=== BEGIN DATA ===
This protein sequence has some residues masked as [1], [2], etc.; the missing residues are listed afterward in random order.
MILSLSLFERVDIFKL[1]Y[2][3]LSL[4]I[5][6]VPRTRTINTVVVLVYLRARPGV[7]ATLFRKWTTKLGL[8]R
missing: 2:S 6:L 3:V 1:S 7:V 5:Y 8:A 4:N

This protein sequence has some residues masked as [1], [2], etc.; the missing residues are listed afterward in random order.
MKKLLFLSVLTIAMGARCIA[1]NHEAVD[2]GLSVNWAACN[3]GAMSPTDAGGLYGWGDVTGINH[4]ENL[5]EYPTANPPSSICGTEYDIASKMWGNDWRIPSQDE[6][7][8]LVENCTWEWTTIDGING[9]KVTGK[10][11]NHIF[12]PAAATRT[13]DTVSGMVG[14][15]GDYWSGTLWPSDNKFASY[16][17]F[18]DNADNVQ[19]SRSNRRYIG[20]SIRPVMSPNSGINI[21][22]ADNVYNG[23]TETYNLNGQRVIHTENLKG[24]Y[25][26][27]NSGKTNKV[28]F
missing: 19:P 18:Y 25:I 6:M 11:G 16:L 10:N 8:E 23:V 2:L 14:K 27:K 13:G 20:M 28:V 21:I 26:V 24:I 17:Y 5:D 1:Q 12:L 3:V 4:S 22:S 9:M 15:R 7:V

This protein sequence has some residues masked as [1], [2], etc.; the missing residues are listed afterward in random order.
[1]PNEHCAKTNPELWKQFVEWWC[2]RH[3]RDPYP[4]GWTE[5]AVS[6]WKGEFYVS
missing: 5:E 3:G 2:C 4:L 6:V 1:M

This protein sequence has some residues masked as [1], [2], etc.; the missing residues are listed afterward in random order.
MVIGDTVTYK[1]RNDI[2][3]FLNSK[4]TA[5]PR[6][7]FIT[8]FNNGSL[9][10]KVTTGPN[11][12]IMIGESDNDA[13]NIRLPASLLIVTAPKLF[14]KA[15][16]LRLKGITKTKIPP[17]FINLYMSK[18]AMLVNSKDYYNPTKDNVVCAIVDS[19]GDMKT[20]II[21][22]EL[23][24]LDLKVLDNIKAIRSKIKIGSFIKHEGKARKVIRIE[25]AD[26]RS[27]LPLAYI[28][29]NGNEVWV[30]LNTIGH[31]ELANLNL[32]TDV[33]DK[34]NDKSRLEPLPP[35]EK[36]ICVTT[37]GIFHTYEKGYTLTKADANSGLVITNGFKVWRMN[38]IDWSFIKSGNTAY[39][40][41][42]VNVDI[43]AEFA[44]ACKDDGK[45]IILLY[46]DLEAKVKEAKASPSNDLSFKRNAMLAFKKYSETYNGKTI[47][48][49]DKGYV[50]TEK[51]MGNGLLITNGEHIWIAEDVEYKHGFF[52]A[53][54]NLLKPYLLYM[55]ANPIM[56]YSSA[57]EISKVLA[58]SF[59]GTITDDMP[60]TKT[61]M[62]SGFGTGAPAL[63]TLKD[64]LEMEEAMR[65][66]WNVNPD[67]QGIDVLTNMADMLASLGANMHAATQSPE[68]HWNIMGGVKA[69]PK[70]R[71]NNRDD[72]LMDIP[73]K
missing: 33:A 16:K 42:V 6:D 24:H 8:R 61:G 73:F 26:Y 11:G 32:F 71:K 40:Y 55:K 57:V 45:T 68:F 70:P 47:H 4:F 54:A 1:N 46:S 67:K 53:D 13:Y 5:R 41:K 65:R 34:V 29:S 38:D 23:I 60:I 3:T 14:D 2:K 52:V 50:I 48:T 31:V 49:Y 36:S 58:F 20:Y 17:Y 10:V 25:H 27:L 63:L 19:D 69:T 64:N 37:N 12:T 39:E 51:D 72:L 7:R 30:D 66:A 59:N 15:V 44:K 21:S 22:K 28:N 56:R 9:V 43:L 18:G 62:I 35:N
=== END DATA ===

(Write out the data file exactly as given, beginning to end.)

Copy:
This protein sequence has some residues masked as [1], [2], etc.; the missing residues are listed afterward in random order.
MILSLSLFERVDIFKL[1]Y[2][3]LSL[4]I[5][6]VPRTRTINTVVVLVYLRARPGV[7]ATLFRKWTTKLGL[8]R
missing: 2:S 6:L 3:V 1:S 7:V 5:Y 8:A 4:N

This protein sequence has some residues masked as [1], [2], etc.; the missing residues are listed afterward in random order.
MKKLLFLSVLTIAMGARCIA[1]NHEAVD[2]GLSVNWAACN[3]GAMSPTDAGGLYGWGDVTGINH[4]ENL[5]EYPTANPPSSICGTEYDIASKMWGNDWRIPSQDE[6][7][8]LVENCTWEWTTIDGING[9]KVTGK[10][11]NHIF[12]PAAATRT[13]DTVSGMVG[14][15]GDYWSGTLWPSDNKFASY[16][17]F[18]DNADNVQ[19]SRSNRRYIG[20]SIRPVMSPNSGINI[21][22]ADNVYNG[23]TETYNLNGQRVIHTENLKG[24]Y[25][26][27]NSGKTNKV[28]F
missing: 19:P 18:Y 25:I 6:M 11:G 16:L 10:N 8:E 23:V 2:L 14:K 27:K 13:G 20:M 28:V 21:I 26:V 24:I 17:Y 5:D 1:Q 12:L 3:V 4:S 22:S 9:M 15:R 7:V

This protein sequence has some residues masked as [1], [2], etc.; the missing residues are listed afterward in random order.
[1]PNEHCAKTNPELWKQFVEWWC[2]RH[3]RDPYP[4]GWTE[5]AVS[6]WKGEFYVS
missing: 5:E 3:G 2:C 4:L 6:V 1:M

This protein sequence has some residues masked as [1], [2], etc.; the missing residues are listed afterward in random order.
MVIGDTVTYK[1]RNDI[2][3]FLNSK[4]TA[5]PR[6][7]FIT[8]FNNGSL[9][10]KVTTGPN[11][12]IMIGESDNDA[13]NIRLPASLLIVTAPKLF[14]KA[15][16]LRLKGITKTKIPP[17]FINLYMSK[18]AMLVNSKDYYNPTKDNVVCAIVDS[19]GDMKT[20]II[21][22]EL[23][24]LDLKVLDNIKAIRSKIKIGSFIKHEGKARKVIRIE[25]AD[26]RS[27]LPLAYI[28][29]NGNEVWV[30]LNTIGH[31]ELANLNL[32]TDV[33]DK[34]NDKSRLEPLPP[35]EK[36]ICVTT[37]GIFHTYEKGYTLTKADANSGLVITNGFKVWRMN[38]IDWSFIKSGNTAY[39][40][41][42]VNVDI[43]AEFA[44]ACKDDGK[45]IILLY[46]DLEAKVKEAKASPSNDLSFKRNAMLAFKKYSETYNGKTI[47][48][49]DKGYV[50]TEK[51]MGNGLLITNGEHIWIAEDVEYKHGFF[52]A[53][54]NLLKPYLLYM[55]ANPIM[56]YSSA[57]EISKVLA[58]SF[59]GTITDDMP[60]TKT[61]M[62]SGFGTGAPAL[63]TLKD[64]LEMEEAMR[65][66]WNVNPD[67]QGIDVLTNMADMLASLGANMHAATQSPE[68]HWNIMGGVKA[69]PK[70]R[71]NNRDD[72]LMDIP[73]K
missing: 33:A 16:K 42:V 6:D 24:H 8:R 61:G 73:F 26:Y 11:G 32:F 71:K 40:Y 55:K 57:V 45:T 68:F 70:P 47:H 4:F 54:A 1:N 46:S 67:K 53:D 13:Y 5:R 41:K 65:R 34:V 29:S 38:D 23:I 60:I 3:T 14:D 2:K 52:V 50:I 48:T 31:V 49:Y 36:S 58:F 20:Y 17:Y 10:V 25:H 27:L 63:L 19:D 69:T 64:N 37:N 12:T 39:E 51:D 72:L 7:R 30:D 66:A 59:N 15:V 44:K 21:S 22:K 28:N 56:R 9:V 43:L 18:G 62:I 35:N